ESPE Abstracts (2019) 92 P1-56

Carotid Intima-Media Thickness Relates Rather to Epicardial and Perirenal Fat than Total Body Adiposity in Apparently Healthy Children

Anna Prats-Puig1, Silvia Xargay-Torrent2, Maria Camós-Carreras3, Gemma Carreras-Badosa4, Jose-Maria Martinez-Calcerrada4, Elena Riera5, Francis deZegher6, Lourdes Ibañez7, Judit Bassols4, Abel López-Bermejo4


1Department of Physical Therapy, EUSES University of Girona, Girona, Spain. 2Pediatrics, Girona Biomedical Research Institute (IDIBGI),, Salt, Spain. 3Pediatrics, Dr. Trueta University Hospital,, Girona, Spain. 4Pediatrics, Girona Biomedical Research Institute (IDIBGI), Salt, Spain. 5Pediatrics, Salut Empordà Foundation, Figueres, Spain. 6Department of Development & Regeneration, University of Leuven, Leuven, Belgium. 7Endocrinology, Hospital Sant Joan de Déu, University of Barcelona, Barcelona, Spain


Background: Carotid intima-media thickness (cIMT) is a well-known marker of subclinical atherosclerosis. The distribution of adipose tissue among visceral fat reservoirs rather than the total adipose tissue mass is more likely to be related to subclinical atherosclerosis.

Objective: The aim of this study was to determine whether epicardial and perirenal fat are more related to cIMT than body adiposity in prepubertal children.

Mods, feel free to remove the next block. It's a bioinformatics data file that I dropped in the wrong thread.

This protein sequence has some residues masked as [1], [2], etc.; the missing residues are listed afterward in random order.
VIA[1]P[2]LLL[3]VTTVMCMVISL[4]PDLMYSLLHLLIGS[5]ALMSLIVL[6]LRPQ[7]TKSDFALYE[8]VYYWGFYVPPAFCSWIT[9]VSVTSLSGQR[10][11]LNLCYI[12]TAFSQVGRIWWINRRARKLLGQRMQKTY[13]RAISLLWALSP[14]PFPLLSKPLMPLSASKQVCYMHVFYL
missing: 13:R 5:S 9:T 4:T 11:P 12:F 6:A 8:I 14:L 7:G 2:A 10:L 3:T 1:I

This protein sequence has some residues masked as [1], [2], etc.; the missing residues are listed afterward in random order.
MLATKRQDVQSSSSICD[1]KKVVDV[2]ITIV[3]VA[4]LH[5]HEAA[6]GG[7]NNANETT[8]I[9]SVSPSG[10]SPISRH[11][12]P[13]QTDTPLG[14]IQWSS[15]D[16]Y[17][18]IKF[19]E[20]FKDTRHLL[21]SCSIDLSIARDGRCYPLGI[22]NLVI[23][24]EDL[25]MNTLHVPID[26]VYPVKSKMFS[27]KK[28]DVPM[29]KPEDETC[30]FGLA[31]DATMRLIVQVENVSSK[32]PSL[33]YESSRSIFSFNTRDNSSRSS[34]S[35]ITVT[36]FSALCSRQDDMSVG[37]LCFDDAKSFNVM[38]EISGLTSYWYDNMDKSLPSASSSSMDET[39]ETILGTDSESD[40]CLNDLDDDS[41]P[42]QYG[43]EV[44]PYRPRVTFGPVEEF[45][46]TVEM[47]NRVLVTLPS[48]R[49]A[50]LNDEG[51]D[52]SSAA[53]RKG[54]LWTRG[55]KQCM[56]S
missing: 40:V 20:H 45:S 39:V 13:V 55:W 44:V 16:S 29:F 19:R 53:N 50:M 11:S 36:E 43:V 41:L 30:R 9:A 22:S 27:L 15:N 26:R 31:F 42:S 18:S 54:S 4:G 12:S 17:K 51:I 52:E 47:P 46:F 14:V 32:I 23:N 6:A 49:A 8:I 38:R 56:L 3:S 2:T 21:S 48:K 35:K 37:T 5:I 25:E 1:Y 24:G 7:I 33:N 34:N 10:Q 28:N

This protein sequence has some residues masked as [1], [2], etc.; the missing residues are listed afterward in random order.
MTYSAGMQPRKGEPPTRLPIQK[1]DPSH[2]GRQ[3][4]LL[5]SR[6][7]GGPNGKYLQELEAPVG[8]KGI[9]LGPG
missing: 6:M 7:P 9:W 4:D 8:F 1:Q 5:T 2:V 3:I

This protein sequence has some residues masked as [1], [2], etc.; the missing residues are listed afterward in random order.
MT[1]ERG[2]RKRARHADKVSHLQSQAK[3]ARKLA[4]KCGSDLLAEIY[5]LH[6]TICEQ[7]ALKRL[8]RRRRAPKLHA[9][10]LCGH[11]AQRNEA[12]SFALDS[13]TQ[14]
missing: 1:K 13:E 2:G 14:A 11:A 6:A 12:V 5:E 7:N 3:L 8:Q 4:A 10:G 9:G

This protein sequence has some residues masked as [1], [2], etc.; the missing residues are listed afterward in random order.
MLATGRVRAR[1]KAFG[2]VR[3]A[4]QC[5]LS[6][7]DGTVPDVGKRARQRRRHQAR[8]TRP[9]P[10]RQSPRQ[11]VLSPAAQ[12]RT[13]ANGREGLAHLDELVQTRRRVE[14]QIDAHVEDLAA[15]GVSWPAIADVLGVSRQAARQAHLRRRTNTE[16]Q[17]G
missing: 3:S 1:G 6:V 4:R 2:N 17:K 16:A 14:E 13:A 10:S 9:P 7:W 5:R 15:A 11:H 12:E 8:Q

Methods: cIMT, epicardial and perirenal fat thickness were assessed by ultrasonography in 239 school-age Caucasian children [139 boys and 100 girls; mean age 8.9±0.1 yr] included in a cross-sectional study of cardiovascular risk factors in prepubertal children.

Results: Epicardial and perirenal fat, but not waist or fat mass, were independent predictors of cIMT in all children (β=0.223, P=0.001; β=0.290, P<0.0001, respectively. Total R2=19.1%) as well as in lean (β=0.187, P=0.029; β=0.347 P<0.0001, respectively. Total R2=20.6%) and in obese children (β=0.279, P=0.009; β=0.240, P=0.023, respectively. Total R2=16.2%.).

Conclusions: cIMT relates to epicardial and perirenal fat thickness, rather than to body adiposity, in healthy prepubertal children. Measurement of visceral fat thickness by ultrasonography may serve as a simple tool for cardiometabolic risk assessment in childhood.